growing greens… and letting go

i love to grow food.  admittedly i am a bit lazy sometimes about watering or tending, but i generally am stoked to play in the soil, talk to the plants, give them goodies like compost tea and worm castings, and generally nurture something besides my kitty and my boyfriend.

collard greens!

the problem is, i have always lived in rental houses!  i don’t think this is a problem itself- i do like houses and all– but it comes to be an issue when you have plants like avocado trees, citrus trees, and edible greens that live for years… but i only have six month leases!   i recently moved from oahu to maui; not a huge jump geographically… but definitely a journey.  moving houses repeatedly (three times by the end of this year!) means that i am donating established gardens to others (like i did twice on oahu) which is pretty cool, but i would very much like a little piece of land of my own.
on maui there was a possibility of such a place, at the big farmhouse on the hill.  but, after only one month  we chose to leave (for a myriad of reasons).  after weeks of searching we found a cute house closer to civilization- but still only for six months.  i’m certainly not complaining- the house is great; there is a big garage for my mechanically-gifted man and gardening space for both of us, including fruiting banana trees and a lemon tree.  soon after moving in we realized that the soil was in bad shape and that the plants (and soil) were all suffering from an overdose of miracle-gro (and bad landscaping…).  but we got to work!

big basils

we set about trimming, pruning, uprooting, watering, and loving the yard; and i began on the two small raised beds in the front.  i uprooted and transplanted all the ugly ‘ornamentals’ and transplanted in some basil, collards, pole beans, squashes, and lots of marigolds.   the squashes did not make it, nor did the beans, but other plants really took off.  after the initial weeding and clearing we added in worm castings (poop), humic acid (concentrated compost), and other soil amendments from the local eco garden shop.  about a month ago we added in some homemade compost tea and then things really started to pop!  the collards went from ok to oh-ma-gawd.  super healthy, big and bright- i have three plants to harvest from now.  the basil plants are also going crazy- i have never seen a basil this big!  i am also growing marigolds throughout the beds, and they are already re-populating the soil with the prolific seeds.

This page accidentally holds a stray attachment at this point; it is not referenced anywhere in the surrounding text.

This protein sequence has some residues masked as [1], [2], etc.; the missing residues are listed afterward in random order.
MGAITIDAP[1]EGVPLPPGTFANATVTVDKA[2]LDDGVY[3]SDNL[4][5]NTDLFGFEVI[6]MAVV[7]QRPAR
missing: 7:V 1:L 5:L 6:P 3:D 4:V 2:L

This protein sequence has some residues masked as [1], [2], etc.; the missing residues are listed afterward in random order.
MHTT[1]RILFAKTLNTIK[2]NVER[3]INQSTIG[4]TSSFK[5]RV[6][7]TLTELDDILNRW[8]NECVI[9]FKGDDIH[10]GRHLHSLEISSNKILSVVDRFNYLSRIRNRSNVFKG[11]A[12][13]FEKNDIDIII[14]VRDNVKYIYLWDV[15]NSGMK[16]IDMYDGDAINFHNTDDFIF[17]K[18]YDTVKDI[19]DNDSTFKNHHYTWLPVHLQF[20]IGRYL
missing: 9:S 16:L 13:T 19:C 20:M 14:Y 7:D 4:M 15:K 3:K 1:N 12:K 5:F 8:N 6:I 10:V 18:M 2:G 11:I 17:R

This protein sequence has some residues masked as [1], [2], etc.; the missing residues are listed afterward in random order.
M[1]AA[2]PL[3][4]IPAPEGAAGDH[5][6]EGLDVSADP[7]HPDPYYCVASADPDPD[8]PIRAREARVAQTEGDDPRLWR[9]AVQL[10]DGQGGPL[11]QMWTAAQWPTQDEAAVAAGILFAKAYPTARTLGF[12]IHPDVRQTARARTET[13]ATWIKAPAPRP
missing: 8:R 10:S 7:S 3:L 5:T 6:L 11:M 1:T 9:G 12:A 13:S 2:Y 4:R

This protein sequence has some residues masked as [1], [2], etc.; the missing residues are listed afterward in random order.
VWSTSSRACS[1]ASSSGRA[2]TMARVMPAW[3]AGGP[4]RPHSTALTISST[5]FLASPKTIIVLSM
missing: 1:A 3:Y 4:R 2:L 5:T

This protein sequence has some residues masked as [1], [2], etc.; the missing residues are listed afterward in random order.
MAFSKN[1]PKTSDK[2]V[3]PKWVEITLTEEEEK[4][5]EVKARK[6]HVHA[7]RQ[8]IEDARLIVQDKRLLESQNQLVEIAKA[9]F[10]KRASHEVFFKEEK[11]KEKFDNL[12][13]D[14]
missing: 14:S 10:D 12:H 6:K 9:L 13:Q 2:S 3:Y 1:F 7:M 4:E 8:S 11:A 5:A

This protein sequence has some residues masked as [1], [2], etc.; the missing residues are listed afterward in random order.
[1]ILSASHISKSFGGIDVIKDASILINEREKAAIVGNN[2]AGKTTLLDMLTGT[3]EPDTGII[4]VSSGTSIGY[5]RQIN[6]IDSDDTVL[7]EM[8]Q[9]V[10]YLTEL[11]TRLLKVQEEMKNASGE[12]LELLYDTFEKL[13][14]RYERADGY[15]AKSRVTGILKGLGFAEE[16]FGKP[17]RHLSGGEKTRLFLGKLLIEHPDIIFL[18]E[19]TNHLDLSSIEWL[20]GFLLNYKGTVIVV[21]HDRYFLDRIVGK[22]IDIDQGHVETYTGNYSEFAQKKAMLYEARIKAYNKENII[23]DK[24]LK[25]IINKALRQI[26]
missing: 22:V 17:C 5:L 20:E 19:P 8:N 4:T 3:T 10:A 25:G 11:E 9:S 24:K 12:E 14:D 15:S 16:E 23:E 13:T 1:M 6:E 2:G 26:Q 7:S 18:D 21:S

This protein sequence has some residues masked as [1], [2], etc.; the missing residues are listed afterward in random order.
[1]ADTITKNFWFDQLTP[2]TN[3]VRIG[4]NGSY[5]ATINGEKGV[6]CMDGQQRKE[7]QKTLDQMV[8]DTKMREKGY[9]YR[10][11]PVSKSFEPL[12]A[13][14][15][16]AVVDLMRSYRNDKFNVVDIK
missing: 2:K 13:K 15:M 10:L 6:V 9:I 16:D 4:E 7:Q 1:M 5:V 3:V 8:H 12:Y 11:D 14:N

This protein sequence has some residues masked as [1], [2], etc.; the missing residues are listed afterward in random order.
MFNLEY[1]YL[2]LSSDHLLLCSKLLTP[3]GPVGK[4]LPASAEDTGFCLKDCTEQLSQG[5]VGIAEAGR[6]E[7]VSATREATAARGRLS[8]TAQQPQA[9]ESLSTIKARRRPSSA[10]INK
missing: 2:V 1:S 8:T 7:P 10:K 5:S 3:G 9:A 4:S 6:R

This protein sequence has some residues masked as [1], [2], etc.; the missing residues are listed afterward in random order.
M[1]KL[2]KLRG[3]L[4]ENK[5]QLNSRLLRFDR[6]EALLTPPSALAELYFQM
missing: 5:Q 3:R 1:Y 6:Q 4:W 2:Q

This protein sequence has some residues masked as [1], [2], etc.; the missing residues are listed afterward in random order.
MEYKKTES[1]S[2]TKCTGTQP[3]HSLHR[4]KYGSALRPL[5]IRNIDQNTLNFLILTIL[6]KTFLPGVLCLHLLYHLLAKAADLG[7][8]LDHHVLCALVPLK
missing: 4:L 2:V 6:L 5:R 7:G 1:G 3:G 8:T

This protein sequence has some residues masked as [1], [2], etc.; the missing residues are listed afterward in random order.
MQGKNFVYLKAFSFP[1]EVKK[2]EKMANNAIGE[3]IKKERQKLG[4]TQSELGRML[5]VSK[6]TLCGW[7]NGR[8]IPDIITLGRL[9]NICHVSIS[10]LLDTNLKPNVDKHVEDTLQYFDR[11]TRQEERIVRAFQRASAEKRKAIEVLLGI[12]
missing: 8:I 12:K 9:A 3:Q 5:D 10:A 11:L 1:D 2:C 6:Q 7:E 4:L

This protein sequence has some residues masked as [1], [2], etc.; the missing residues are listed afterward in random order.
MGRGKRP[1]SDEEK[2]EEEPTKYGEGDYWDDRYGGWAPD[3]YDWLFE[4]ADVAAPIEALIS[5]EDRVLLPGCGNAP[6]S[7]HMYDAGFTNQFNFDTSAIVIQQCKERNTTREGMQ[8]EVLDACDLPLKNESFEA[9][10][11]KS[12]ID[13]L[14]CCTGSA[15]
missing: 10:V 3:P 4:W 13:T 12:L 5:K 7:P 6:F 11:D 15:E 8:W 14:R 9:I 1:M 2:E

small red ursa kales

having run out of room in the beds (there are weird sun patterns and two strange dying palms taking up lots of space), i decided to use some planter boxes.  i think movable gardens are great, but the difference between plants grown in pots compared to the soil is pretty remarkable, and i like to keep them in the ground if i can.  but, the pots definitely work when one has only limited amount of space. so, i’ve planted a (rare, heirloom) red ursa kale and some beautiful purple choi sum.  the kales are still a bit small, but the choi sum is really amazing: beautiful green leaves with bright purple stems- makes your stir fry that much more colorful!

purple choi sum

so, that is my garden… for now.  but we have to move in just a few months and this will all be left behind.  at this point in my life  i very much want to find a place and really settle into it.  the past year of my life has been full of big changes and i am ready to be done (saturn returns… are you listening! i’m done!).

i want to be a (semi-) homesteader, growing and cooking my own foods, nurturing my partner, and caring for the land.   i would like to plant trees, grow greens and let them seed, and know that i can continue learning in one spot, nurturing the soil with organic practices and love.  and i would really like some chickens.  and maybe a goat too.

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